World Menopause Day 2022: Stop the stigma
By Melanie Klenk, Group Head of Healthcare
What we think about the menopause says a lot about how we think about aging women: stop the cultural shaming
You will likely know October is global Breast Cancer Awareness Month. Almost everyone I know knows someone who is affected by breast cancer. Many breast cancer initiatives around the world happen in October, and it is imperative to keep raising awareness for self-examination, prevention and treatment of breast cancer. Our thoughts are with our friend and colleague Emily, who is currently fighting it.
What you may not know, however, is that October is also Menopause Awareness Month.
Menopause is a fundamental part of a woman’s life. Let’s stop stigmatising and shaming women
Menopause, of course, is neither an illness nor a life-or-death situation. It’s a natural stage of life that affects almost all women at some point. You might think this means we’d be able to talk about menopause openly. But this fundamental part of women’s lives is still very much stigmatized and full of taboos. Much of this comes from cultural shame of aging: the belief that once women get older, they lose their attractiveness and fertility, they are dried up and become utterly devoid of sexual attraction or vitality.
Until a few years ago, women in the prime of their lives and older women have been outright overlooked by all kinds of industries, healthcare included. Even trained gynaecologists in most countries have not been formally educated on menopause, although the hormonal transition affects all their patients. Fortunately, things have started to change – World Menopause Awareness Day on 18 October is evidence of increasing advocacy on this topic in the last decade. Menopause should get more attention, and not just in October each year. In the weeks to come, we will start bringing some light into the darkness, or oblivion in some cases, of menopause. We will make you pause for menopause.
Stigma of the menopause has led to a significant knowledge gap
It’s shocking how little many of us know about the menopause. Based on conversations with my own networks, I found that:
- Many women are scared of the menopause. What they know is that the media and movies (Samantha in SATC, anyone?) ridicule the hot flashes, as if it was the only thing to worry about because sweating is unattractive. More importantly, they know very little about menopause, when it starts, what changes to expect and what signs and symptoms to look out for. They also aren’t seeking information proactively, which in turn, means they often don’t really know what they’re scared about.
- Men know very little at best, if not nothing, about the menopause. Some said they recall their mothers experiencing it but they’re not quite sure what it meant for them, others said all they know is that it’s when infertility starts around the age of 50.
Of course, this is not a representative study, however wide-scale research confirms a knowledge gap among all genders and age groups. I must admit the thought of menopause made me a bit anxious until I did my own research, in part because of the significant health impact it has had on my own mother for more than 15 years now. Societal discourse says the menopause hits women in their 50s, but that’s another of those misconceptions. It often starts much earlier. There’s also a distinct lack of positive stories about menopause out there that people can relate to.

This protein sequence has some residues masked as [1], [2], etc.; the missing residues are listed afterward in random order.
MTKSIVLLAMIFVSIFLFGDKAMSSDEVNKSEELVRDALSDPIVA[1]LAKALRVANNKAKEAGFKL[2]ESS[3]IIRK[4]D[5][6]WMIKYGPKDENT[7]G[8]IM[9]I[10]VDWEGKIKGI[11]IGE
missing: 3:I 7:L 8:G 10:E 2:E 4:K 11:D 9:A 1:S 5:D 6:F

The menopause is largely neglected as an economic, workplace, and diversity and inclusion issue
This knowledge gap represents a major issue in the workplace. Women in the age bracket typically experiencing menopause transition are also the fastest-growing employee group in the labour market. People going through menopause can often be at the peak of their careers, representing a highly skilled and experienced talent pool.
According to a recent study:
Additionally, three in five (59%) working women between the ages of 45 and 55 who are experiencing menopause symptoms say it has a negative impact on them at work. 30% said they had been unable to go into work because of their symptoms, but only a quarter of them felt able to tell their manager the real reason for their absence.
Supporting women through menopause transition therefore must move up corporate agendas as well. Supporting women means taking care of employee health and wellbeing at work, encouraging the economic participation of all genders, and equality and inclusion in the workplace.
We need to normalise the menopause and provide support in the workplace
There are steps businesses can, and should, take to support the women in their workforce:
- Offer guidance on early menopause through support programs, training and education for women in the workforce and on recognising the first signs
- Put menopause policies in place and make it an integral part of D&I efforts
- Educate and train all employees and embrace having open and honest dialogues to reduce the stigma associated with menopause
Help everyone to be their best at work, and appreciate each woman’s menopause experience is different.